With health care workers under stress from the ongoing COVID-19 pandemic, several Omaha-area organizations are reaching out to support their mental health.
A group that usually helps members of the military, veterans and their families deal with post-traumatic stress disorder is extending its services to health care workers. A first responders support group wants to make health care workers aware that its services are also available to them. And a local medical society plans to open a pop-up wellness center for physicians later this month.
Carol Wang, executive director of the Metro Omaha Medical Society, said health care workers were stressed out before the pandemic. And now the pandemic has stretched on longer than most anticipated, with the delta variant surge sending more patients to hospitals already busy with non-coronavirus patients.
The medical society plans to open a physician wellness center near 114th Street and West Dodge Road by the end of the month. Serving members and nonmembers, it will offer a place where doctors can go for rest and relaxation and to connect with other professionals and share their experiences.
The center will also offer appointments with a mental health professional and provide yoga and meditation sessions. It will host coffee events and happy hours.
“No one knows how we’re supposed to do this,” Wang said. “... It felt like doing something was better than doing nothing.”
The medical society already offers an anonymous online assessment for health care workers, physicians, medical students and residents. Those showing signs of distress are referred to telehealth experts or local professionals for mental health care and, sometimes, life coaching.
Local health systems, too, have developed initiatives to battle on-the-job stress and burnout.
At Ease USA, which usually serves military personnel and families affected by PTSD, has already begun receiving inquiries after recently extending its offerings to health care workers.
Beth Kramer, the Omaha organization’s executive director, said the group’s clinical manager can help health care workers determine whether what they’re experiencing is PTSD.
The group’s statewide network of mental health professionals uses a number of approaches to address PTSD, including Attention Training. Developed in partnership with Creighton University and Tel Aviv University, the training involves a noninvasive, web-based software that changes the disrupted threat processing associated with PTSD without the need to discuss or relive traumatic events.
“That’s one of the tools we might use with health care workers,” Kramer said. “There is no silver bullet with PTSD.”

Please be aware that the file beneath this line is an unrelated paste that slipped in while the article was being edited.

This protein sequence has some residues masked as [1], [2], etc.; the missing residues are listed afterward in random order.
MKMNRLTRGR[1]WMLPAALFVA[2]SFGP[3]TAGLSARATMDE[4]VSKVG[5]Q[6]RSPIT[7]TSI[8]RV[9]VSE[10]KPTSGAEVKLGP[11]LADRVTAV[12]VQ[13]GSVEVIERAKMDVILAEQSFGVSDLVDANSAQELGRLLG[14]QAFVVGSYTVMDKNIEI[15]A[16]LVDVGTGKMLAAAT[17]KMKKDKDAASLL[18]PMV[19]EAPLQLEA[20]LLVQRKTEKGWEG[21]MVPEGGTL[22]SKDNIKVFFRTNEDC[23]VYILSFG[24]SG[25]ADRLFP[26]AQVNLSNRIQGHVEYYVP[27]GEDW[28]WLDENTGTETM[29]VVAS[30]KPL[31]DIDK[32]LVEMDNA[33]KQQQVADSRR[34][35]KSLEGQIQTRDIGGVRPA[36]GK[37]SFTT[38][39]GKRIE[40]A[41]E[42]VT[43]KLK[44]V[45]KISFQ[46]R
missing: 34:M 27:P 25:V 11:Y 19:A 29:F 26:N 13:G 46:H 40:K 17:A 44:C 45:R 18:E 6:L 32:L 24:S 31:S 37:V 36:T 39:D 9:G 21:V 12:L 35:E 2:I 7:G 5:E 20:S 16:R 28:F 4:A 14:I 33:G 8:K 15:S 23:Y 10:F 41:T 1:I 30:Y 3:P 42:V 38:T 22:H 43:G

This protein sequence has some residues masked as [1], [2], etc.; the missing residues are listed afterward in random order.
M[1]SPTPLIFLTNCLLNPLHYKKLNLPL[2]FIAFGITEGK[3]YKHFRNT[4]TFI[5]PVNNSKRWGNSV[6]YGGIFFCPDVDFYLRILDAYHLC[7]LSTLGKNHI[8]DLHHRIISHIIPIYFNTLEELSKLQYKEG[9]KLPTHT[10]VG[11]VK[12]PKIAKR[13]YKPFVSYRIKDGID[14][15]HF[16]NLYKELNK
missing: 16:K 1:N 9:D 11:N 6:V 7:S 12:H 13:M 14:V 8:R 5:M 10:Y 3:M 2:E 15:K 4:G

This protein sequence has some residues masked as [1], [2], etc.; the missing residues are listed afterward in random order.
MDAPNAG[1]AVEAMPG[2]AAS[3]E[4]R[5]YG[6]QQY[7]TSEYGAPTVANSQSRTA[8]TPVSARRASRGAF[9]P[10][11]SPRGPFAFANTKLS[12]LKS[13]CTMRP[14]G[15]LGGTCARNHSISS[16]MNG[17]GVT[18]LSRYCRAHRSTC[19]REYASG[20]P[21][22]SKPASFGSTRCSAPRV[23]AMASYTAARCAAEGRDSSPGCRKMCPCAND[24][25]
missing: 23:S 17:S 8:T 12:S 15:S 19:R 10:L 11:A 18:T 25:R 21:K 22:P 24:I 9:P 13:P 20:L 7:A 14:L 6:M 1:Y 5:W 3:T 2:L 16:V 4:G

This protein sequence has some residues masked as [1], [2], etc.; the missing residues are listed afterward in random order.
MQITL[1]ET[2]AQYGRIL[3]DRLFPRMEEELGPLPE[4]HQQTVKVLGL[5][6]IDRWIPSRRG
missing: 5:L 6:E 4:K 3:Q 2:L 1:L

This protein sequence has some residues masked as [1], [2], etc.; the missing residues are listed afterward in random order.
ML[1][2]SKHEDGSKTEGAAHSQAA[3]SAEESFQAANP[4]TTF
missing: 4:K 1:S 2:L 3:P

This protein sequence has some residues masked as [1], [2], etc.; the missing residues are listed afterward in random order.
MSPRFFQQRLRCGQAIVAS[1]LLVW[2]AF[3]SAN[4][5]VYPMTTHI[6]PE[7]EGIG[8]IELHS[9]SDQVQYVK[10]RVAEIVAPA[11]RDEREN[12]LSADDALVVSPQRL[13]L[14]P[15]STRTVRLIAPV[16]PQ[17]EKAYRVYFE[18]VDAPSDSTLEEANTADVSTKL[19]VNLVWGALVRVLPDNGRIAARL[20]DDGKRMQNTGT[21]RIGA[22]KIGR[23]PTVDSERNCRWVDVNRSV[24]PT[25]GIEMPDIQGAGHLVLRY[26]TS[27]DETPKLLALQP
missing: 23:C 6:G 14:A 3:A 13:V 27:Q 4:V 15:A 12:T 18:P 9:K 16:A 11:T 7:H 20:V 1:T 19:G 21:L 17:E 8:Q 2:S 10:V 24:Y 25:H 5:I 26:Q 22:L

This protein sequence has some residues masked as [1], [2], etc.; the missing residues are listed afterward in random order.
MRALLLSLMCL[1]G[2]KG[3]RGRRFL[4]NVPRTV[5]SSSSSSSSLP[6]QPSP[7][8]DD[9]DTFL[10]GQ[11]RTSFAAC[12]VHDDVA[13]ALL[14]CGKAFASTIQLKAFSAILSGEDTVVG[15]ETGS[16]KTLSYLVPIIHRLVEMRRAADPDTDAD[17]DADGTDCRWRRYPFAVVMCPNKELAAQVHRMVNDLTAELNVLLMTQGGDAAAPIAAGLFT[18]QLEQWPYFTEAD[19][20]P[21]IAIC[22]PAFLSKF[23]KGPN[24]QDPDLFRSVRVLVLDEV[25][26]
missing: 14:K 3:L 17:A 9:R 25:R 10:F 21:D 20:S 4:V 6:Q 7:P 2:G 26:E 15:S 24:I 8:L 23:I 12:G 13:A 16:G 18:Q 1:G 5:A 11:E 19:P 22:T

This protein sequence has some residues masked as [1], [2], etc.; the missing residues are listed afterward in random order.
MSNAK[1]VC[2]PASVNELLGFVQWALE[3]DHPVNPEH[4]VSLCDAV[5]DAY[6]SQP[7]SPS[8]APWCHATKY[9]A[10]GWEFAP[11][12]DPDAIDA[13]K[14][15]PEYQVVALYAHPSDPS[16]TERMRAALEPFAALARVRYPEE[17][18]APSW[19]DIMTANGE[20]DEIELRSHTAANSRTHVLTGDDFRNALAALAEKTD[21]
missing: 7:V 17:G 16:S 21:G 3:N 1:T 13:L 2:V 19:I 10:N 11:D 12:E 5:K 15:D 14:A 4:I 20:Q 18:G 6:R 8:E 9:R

If it’s not PTSD, Kramer said, the organization can find other ways to help. The group’s clinical manager sees clients, including via telehealth, and also has vetted providers in such cities as Grand Island and Kearney. At Ease is currently working to add a therapist in Scottsbluff.
Either way, she said, the important thing is for stressed health care workers to take the first step toward getting help. Like active military members and veterans, health care workers often feel that they’re supposed to be invincible. Many also fear the stigma that might come with seeking help.
“Our biggest thing is making sure people know that we’re a resource for them,” Kramer said. “And we’re 100% confidential. We want to remove any and all barriers to treatment.”
The First Responders Foundation initially served firefighters and police. But for the last three years, the group has extended its services to all medical personnel, said Jodi Teal, vice president of operations.
The group provides training on mitigating the effects of stress and trauma as well as peer support groups, spouse groups and an on-staff licensed mental health professional who provides one-on-one sessions. New since January 2020 is the organization’s 8,000-square-foot facility in the Old Mill area of Omaha. It’s geared toward both mental and physical health, offering a lounge and fitness area with CrossFit and yoga classes as well as behavioral health services.
“To those who normally deal with cancer and trauma calls ... this has put a whole other layer on it,” Jason Workman, the foundation’s director of behavioral health, said of the pandemic.
The pandemic, he said, has strained rural emergency medical response systems. Most responders are volunteers, so they don’t have workers’ compensation if they get sick. They also worry about bringing the virus home.
And health care workers also face stressors in their personal lives on top of those they encounter at work.
“That’s where I’m seeing an uptick in needing services,” Workman said.
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Julie Anderson is a medical reporter for The World-Herald. She covers health care and health care trends and developments, including hospitals, research and treatments. Follow her on Twitter @JulieAnderson41. Phone: 402-444-1066.